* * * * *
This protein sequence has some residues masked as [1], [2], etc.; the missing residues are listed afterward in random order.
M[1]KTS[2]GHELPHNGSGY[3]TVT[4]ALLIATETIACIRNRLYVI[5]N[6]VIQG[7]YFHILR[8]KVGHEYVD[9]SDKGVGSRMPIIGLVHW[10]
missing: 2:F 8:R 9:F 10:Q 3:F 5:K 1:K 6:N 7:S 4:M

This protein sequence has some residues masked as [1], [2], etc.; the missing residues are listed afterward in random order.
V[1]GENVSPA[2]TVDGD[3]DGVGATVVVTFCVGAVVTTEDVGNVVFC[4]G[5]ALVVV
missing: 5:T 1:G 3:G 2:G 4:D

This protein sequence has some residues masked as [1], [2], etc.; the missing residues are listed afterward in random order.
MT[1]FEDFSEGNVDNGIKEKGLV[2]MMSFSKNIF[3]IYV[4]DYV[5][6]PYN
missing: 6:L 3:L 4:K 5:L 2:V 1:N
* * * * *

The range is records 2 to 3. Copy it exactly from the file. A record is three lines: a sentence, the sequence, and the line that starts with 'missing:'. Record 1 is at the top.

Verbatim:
This protein sequence has some residues masked as [1], [2], etc.; the missing residues are listed afterward in random order.
V[1]GENVSPA[2]TVDGD[3]DGVGATVVVTFCVGAVVTTEDVGNVVFC[4]G[5]ALVVV
missing: 5:T 1:G 3:G 2:G 4:D

This protein sequence has some residues masked as [1], [2], etc.; the missing residues are listed afterward in random order.
MT[1]FEDFSEGNVDNGIKEKGLV[2]MMSFSKNIF[3]IYV[4]DYV[5][6]PYN
missing: 6:L 3:L 4:K 5:L 2:V 1:N